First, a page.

Tamiya TA07 Pro Build Part 9 – Electronics

Tamiya TA07 Pro Build Part 9 - Electronics

The Build – Part 9
Being a ‘Pro’ kit, the Tamiya TA07 Pro doesn’t come with any electronics, not even the Tamiya ESC or Mabuchi motor. That’s fine as this is a race-level kit and not including those helps keeps the price down. It also allows the builder to drop in any electronics they want. We’ll be installing some Futaba and HobbyStar components in our TC.

Build Notes:
Before installing the electronics, it’s a good idea to fire them up outside the car. This will let you center the servo and make sure everything is in proper working order.

Be mindful when clipping the ESC wires for installation; remember, the motor mount can be moved to one of three locations on the chassis and if you chop the ESC motor wires to short, you may need to replace the wires for them to reach it.

Step 1:
Tamiya TA07 Pro Build Part 9 - Electronics
CompetitionX has recently hooked up with HobbyStar, so we’ll be installing their top end 120A Turbo Competition ESC and 17.5T sensored Spec motor. Both of these are great looking products and did exceptionally well in our initial test. For more info on them, you can read our review of the Tamiya TA07 Pro that used the HobbyStar electronics. Go ahead, read it. I’ll wait.
Step 2:
Tamiya TA07 Pro Build Part 9 - Electronics
Now that you’re back from reading the review, let’s go ahead and install the HobbyStar motor. As you can see in this photo, we’ve already swapped out the .6 Mod gears with 64P and I’ve already matched up the suggested gearing for the Tamiya track. Set the mesh and tighten down the motor screws.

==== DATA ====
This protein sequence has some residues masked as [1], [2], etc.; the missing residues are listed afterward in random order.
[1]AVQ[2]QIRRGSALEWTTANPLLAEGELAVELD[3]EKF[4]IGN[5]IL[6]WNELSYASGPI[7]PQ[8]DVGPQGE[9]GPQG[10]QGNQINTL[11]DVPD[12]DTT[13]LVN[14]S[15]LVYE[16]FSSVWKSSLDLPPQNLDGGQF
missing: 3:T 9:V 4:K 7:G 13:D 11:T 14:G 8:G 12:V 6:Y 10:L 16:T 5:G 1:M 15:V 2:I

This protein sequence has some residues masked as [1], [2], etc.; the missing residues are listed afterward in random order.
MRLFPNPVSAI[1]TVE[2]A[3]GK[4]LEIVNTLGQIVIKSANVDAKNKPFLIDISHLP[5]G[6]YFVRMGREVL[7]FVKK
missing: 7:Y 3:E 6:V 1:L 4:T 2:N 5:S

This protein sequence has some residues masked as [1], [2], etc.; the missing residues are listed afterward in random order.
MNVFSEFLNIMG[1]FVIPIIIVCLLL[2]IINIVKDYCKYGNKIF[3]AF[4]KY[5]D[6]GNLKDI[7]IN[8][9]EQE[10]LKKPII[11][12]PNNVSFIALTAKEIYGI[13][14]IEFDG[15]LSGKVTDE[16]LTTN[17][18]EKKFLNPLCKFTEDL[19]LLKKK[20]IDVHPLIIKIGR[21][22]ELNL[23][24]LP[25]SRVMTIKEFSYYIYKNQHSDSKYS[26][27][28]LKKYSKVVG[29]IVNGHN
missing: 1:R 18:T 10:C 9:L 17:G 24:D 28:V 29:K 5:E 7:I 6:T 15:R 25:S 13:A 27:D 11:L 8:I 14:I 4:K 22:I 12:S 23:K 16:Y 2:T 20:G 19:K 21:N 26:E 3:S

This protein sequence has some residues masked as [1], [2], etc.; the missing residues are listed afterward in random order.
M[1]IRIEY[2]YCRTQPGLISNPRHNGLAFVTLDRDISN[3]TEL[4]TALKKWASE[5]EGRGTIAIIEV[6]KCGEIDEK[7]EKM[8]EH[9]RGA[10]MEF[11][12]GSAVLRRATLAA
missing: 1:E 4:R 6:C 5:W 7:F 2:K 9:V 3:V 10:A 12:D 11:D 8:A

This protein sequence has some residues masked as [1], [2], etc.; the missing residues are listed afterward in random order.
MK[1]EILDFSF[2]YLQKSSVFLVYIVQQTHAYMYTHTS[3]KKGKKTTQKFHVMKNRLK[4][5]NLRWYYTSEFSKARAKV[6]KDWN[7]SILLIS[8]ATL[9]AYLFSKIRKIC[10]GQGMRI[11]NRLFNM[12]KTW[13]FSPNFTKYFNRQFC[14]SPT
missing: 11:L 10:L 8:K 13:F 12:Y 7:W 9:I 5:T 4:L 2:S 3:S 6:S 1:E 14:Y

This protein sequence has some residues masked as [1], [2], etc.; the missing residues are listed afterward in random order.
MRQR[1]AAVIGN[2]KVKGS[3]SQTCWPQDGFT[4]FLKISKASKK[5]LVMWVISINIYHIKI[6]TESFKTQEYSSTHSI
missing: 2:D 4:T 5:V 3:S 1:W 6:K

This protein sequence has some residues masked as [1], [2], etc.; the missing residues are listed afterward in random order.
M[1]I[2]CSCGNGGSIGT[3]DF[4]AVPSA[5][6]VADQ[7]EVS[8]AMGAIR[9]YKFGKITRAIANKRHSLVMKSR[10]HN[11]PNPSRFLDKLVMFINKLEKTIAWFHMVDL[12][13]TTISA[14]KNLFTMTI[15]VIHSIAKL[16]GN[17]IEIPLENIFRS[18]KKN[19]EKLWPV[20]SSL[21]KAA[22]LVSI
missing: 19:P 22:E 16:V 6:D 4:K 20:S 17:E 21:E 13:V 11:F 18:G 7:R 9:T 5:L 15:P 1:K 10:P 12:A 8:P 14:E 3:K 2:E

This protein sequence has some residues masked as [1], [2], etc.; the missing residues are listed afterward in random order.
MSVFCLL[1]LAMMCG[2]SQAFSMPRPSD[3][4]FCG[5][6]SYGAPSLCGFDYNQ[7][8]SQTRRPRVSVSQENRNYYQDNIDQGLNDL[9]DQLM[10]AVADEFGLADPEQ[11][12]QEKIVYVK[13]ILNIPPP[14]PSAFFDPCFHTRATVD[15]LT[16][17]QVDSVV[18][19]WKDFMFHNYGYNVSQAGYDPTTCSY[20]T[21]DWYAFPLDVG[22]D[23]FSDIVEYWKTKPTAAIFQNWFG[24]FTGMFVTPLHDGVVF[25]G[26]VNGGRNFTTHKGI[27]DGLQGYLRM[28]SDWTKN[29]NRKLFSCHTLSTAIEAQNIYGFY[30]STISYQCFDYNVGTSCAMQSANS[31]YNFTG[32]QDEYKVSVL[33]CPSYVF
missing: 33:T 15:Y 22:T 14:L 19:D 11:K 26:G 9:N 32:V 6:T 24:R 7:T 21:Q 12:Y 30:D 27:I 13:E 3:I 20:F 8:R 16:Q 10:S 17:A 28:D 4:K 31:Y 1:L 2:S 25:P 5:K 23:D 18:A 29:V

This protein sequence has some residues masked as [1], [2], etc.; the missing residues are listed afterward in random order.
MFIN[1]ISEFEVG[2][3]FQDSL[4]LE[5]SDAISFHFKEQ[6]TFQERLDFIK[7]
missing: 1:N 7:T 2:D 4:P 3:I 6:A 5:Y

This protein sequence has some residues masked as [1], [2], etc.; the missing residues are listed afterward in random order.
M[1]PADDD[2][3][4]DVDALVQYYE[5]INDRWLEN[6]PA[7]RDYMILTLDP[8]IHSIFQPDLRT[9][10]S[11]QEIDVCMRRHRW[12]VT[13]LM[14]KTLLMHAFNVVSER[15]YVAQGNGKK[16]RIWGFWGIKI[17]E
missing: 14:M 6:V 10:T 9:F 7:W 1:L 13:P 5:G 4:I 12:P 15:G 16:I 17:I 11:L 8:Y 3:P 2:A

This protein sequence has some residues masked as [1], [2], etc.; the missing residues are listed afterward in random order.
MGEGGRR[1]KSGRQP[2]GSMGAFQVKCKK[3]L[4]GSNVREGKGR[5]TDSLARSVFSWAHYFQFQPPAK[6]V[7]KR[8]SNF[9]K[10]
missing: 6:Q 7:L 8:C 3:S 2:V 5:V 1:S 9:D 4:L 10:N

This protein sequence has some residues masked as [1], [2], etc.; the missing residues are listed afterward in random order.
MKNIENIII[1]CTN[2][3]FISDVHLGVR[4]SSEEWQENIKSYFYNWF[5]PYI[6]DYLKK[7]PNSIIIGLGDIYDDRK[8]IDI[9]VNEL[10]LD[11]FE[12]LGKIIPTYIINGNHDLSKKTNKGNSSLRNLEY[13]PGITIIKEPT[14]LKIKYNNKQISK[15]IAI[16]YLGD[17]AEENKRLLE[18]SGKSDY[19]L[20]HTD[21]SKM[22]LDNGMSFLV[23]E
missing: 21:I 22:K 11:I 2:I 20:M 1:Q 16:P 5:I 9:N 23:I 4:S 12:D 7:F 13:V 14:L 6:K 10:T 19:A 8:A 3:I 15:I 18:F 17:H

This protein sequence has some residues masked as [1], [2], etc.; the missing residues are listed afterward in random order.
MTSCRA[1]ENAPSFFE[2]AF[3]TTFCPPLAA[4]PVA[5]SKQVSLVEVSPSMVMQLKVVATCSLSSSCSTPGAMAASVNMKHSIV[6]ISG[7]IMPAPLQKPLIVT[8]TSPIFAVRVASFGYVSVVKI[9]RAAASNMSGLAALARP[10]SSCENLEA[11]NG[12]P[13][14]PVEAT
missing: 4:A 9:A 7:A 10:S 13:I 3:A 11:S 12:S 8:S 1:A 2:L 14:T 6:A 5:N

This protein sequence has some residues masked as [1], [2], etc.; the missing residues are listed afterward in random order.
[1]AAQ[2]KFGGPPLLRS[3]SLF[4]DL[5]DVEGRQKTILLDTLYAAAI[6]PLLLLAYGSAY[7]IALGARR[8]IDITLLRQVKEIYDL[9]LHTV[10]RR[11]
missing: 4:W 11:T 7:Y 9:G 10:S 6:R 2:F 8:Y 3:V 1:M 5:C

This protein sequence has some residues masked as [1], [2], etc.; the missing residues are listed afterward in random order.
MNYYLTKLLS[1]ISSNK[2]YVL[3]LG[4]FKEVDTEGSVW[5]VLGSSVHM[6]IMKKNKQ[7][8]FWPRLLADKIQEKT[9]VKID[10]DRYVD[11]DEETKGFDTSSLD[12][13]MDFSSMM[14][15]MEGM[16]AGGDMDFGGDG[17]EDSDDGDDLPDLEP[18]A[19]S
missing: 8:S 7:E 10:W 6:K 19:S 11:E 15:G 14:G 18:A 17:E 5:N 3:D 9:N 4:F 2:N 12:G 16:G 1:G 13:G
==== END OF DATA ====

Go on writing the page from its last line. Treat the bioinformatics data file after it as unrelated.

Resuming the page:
Step 3:
Tamiya TA07 Pro Build Part 9 - Electronics
Install the belt bearing into the spur gear cover. Do not overtighten.
Step 4:
Tamiya TA07 Pro Build Part 9 - Electronics
Install the spur gear cover. I found it easier to insert the screws into the cover, press the assembly into place and tighten the screws.
Step 5:
Tamiya TA07 Pro Build Part 9 - Electronics
Attach the servo-mounted servo saver to your servo (that’s a mouthful). The TA07 Pro has provisions for either a standard or shorty servo; I chose the shorty so I could mount all my electronics right on the chassis deck.
Step 6:
Tamiya TA07 Pro Build Part 9 - Electronics
Attach the servo to the floating servo mount.
Step 7:
Tamiya TA07 Pro Build Part 9 - Electronics
Install the servo assembly into the TA07, then pop the drag link onto the servo. If you are using a standard servo, you need to attach the additional antenna holder. If using a shorty servo, skip that step. As per the manual, I found it MUCH easier to install once I removed the chassis brace.
Step 8:
Tamiya TA07 Pro Build Part 9 - Electronics
Space is a little tight for the electronics, so you might have to be a little creative with your wiring. This is how I had to set it up, with the additional capacitor taped to the spur gear cover. Strange, but it works.
Step 9:
Tamiya TA07 Pro Build Part 9 - Electronics
Once all the wires are routed and connected, assemble and attach the motor guard.
Step 10:
Tamiya TA07 Pro Build Part 9 - Electronics
The final step is to attach the upper deck plate. Feed the antenna wire through the hole and screw the 2-piece unit into place.

Great job. I know this is a tricky step with the limited amount of space for electronics, but I’m sure your car looks great.

Tamiya TA07 Pro Build – Part 1 – Rear Suspension
Tamiya TA07 Pro Build – Part 2 – Front Suspension
Tamiya TA07 Pro Build – Part 3 – Motor Mount
Tamiya TA07 Pro Build – Part 4 – Differentials
Tamiya TA07 Pro Build – Part 5 – Motor Mount / Drive Belt
Tamiya TA07 Pro Build – Part 6 – Steering
Tamiya TA07 Pro Build – Part 7 – Knuckles / Rear Hubs
Tamiya TA07 Pro Build – Part 8 – Shocks
Tamiya TA07 Pro Build – Part 9 – Electronics
Tamiya TA07 Pro Build – Part 10 – Wheels / Body Mounts / Battery Tray

About Tony Phalen

Tony Phalen
As an avid RC enthusiast, Tony has been building, bashing and racing RC Cars for over 25 years. He has raced everything from 1:18th scale trucks to 1:5 scale motorcycles and everything in-between. He’s also worked on both sides of the industry fence; working at and with many major manufacturers (as well as being a sponsored driver) to working for a high-profile industry magazine. During this time he has learned many tricks, tips and techniques and has transferred that knowledge to CompetitionX – the most informative RC website on the internet!
More articles by Tony Phalen

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